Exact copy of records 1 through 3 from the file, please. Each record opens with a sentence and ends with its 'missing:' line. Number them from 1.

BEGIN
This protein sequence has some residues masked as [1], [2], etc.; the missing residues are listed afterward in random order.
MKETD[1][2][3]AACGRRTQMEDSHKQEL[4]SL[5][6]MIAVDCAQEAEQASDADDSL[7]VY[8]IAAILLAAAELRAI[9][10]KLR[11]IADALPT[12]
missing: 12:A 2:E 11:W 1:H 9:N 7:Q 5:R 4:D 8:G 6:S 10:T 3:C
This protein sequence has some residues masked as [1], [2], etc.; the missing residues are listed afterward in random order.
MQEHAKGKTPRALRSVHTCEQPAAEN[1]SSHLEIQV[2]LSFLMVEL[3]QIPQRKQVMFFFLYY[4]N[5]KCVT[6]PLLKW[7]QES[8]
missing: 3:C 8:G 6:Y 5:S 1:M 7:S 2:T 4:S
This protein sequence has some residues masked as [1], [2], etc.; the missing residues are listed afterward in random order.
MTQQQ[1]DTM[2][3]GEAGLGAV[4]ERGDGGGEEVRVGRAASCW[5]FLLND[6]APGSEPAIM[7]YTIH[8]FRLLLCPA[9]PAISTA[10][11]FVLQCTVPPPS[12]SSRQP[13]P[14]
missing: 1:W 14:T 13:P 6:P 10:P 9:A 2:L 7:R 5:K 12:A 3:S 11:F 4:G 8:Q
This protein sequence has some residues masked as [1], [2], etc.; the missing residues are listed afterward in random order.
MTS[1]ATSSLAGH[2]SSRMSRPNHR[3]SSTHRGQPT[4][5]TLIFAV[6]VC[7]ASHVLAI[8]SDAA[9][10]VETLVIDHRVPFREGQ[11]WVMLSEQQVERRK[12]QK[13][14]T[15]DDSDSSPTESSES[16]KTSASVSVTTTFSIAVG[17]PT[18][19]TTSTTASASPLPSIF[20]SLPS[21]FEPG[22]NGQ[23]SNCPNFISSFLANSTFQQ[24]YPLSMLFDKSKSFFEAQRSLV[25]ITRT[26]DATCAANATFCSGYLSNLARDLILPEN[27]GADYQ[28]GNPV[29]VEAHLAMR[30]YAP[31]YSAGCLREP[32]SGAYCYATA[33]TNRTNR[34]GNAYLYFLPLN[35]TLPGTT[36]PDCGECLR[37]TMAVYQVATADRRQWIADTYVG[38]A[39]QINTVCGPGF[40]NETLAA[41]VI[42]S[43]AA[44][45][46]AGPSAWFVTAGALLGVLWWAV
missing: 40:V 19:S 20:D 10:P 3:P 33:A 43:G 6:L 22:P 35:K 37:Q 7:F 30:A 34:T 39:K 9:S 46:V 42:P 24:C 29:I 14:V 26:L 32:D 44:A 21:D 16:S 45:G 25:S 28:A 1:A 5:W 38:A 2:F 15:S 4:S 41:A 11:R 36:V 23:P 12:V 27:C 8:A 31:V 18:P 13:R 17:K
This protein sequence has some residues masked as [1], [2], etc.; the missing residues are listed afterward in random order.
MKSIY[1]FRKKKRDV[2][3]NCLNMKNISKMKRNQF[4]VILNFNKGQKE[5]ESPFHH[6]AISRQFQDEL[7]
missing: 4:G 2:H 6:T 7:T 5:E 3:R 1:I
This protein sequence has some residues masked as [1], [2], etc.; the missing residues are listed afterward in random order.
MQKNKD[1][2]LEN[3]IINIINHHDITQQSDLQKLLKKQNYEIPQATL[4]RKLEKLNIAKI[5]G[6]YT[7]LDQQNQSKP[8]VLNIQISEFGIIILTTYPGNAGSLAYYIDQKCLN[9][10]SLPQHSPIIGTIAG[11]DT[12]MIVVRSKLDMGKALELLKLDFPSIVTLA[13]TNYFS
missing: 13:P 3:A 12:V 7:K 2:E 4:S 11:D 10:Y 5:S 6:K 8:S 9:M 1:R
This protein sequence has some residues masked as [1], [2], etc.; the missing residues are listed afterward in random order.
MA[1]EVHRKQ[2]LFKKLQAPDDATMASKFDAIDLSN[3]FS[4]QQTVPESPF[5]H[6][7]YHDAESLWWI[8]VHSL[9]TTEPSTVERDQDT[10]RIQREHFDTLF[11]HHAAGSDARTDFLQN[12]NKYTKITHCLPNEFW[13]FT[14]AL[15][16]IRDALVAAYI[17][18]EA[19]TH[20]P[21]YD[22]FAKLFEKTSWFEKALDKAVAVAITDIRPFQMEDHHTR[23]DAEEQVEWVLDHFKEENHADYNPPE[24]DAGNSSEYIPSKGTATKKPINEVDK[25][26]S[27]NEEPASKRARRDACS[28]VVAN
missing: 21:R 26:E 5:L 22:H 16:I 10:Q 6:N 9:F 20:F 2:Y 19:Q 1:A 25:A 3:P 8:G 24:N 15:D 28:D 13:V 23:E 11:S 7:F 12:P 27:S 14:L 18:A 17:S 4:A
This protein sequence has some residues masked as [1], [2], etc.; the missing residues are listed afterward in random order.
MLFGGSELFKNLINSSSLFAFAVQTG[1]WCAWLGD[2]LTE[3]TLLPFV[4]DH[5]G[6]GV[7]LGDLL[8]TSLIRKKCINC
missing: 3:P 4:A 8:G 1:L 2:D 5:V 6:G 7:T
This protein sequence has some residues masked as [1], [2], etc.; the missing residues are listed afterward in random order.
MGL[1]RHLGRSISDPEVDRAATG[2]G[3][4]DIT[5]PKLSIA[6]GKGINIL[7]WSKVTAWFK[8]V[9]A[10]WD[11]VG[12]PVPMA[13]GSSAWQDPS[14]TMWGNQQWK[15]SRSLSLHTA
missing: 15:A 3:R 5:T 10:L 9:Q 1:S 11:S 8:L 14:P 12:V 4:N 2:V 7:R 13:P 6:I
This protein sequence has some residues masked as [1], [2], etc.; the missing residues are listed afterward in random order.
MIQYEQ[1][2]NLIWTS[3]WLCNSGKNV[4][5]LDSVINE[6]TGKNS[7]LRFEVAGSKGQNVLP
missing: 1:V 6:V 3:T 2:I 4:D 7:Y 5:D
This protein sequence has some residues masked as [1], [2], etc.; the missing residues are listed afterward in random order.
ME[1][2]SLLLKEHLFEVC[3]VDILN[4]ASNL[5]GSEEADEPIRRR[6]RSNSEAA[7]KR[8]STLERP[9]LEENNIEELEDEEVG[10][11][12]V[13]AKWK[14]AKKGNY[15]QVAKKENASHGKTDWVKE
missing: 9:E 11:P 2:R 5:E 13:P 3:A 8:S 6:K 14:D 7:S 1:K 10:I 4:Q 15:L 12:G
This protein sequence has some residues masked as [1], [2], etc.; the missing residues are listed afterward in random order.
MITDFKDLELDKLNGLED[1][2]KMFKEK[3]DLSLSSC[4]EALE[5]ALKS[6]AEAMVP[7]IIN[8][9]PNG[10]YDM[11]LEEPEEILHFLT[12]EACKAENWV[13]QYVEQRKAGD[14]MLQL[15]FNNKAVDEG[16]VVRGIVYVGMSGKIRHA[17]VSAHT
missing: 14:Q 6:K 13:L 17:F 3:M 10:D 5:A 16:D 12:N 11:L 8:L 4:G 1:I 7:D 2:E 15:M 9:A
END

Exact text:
This protein sequence has some residues masked as [1], [2], etc.; the missing residues are listed afterward in random order.
MKETD[1][2][3]AACGRRTQMEDSHKQEL[4]SL[5][6]MIAVDCAQEAEQASDADDSL[7]VY[8]IAAILLAAAELRAI[9][10]KLR[11]IADALPT[12]
missing: 12:A 2:E 11:W 1:H 9:N 7:Q 5:R 4:D 8:G 6:S 10:T 3:C
This protein sequence has some residues masked as [1], [2], etc.; the missing residues are listed afterward in random order.
MQEHAKGKTPRALRSVHTCEQPAAEN[1]SSHLEIQV[2]LSFLMVEL[3]QIPQRKQVMFFFLYY[4]N[5]KCVT[6]PLLKW[7]QES[8]
missing: 3:C 8:G 6:Y 5:S 1:M 7:S 2:T 4:S
This protein sequence has some residues masked as [1], [2], etc.; the missing residues are listed afterward in random order.
MTQQQ[1]DTM[2][3]GEAGLGAV[4]ERGDGGGEEVRVGRAASCW[5]FLLND[6]APGSEPAIM[7]YTIH[8]FRLLLCPA[9]PAISTA[10][11]FVLQCTVPPPS[12]SSRQP[13]P[14]
missing: 1:W 14:T 13:P 6:P 10:P 9:A 2:L 7:R 5:K 12:A 3:S 11:F 4:G 8:Q